Dr. Daria has played a crucial role in the success of West Alabama’s workforce development by fostering important relationships between industry and education. His leadership has focused on increased Career Technical Education (CTE) enrollment, supporting local Worlds of Work events and the Educator Workforce Academy. Dr. Daria’s emphasis on the importance of identifying career pathways for the students in his district and then providing viable opportunities for students to take those paths, make him invaluable to West Alabama.

Region 4 – Central Six AlabamaWorks – Ed Farm

Ed Farm is the signature program of TechAlabama that focuses on encouraging children and adults to discover and pursue STEM careers. Ed Farm has a vision for a world full of invention, led by citizens who have been equipped with the necessary tools to fill or create the careers of the future. Through equipping educators and communities with innovative tools, strategies and programs they are able to support active learning for all students. With three signature tracks, Ed Farm is poised to help increase educational equity and improve learning outcomes through technology all while preparing the future tech workforce.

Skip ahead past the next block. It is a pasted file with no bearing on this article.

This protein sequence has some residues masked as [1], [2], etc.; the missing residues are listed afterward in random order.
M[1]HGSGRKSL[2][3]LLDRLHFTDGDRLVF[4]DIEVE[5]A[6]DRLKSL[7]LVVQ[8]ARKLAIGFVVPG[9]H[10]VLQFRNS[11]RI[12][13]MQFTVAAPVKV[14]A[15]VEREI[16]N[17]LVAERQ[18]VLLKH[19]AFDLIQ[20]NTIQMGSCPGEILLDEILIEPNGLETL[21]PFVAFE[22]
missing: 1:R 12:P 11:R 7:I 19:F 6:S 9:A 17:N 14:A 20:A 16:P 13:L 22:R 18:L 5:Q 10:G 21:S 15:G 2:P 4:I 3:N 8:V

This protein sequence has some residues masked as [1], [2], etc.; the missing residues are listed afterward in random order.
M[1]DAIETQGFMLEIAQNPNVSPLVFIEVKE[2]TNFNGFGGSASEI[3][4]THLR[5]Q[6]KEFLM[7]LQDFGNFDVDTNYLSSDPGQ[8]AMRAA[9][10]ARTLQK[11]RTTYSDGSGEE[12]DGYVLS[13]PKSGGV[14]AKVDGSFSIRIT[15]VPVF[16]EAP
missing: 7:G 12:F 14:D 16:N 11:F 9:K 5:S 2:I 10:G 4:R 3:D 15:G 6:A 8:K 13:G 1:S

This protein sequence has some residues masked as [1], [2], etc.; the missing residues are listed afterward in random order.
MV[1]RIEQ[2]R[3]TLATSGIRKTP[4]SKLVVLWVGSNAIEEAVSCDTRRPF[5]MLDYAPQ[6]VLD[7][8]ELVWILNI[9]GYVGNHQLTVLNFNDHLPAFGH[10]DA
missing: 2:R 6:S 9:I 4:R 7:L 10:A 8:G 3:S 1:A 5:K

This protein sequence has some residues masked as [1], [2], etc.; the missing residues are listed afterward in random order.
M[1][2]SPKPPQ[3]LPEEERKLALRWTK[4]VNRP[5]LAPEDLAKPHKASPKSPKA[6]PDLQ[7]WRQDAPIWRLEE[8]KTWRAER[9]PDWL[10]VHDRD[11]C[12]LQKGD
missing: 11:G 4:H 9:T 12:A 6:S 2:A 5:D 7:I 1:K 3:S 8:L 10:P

Region 5 – Central AlabamaWorks – Tiger Mochas, Auburn City Schools

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Tiger Mochas is a collaborative effort between special education students, FCCLA (Family, Career, and Community Leaders of America) members and peer volunteers at Auburn High School. This student-led organization is serving up a lot more than hot cups of coffee to their peers because through their work, students are provided meaningful, hands-on work experience that teaches important functional, social and daily living skills. Graduates of the program leave with not only work and employability skills, but in-demand soft skills that will help them succeed in life and work.

Region 6 – Southeast AlabamaWorks – WeeCat Industries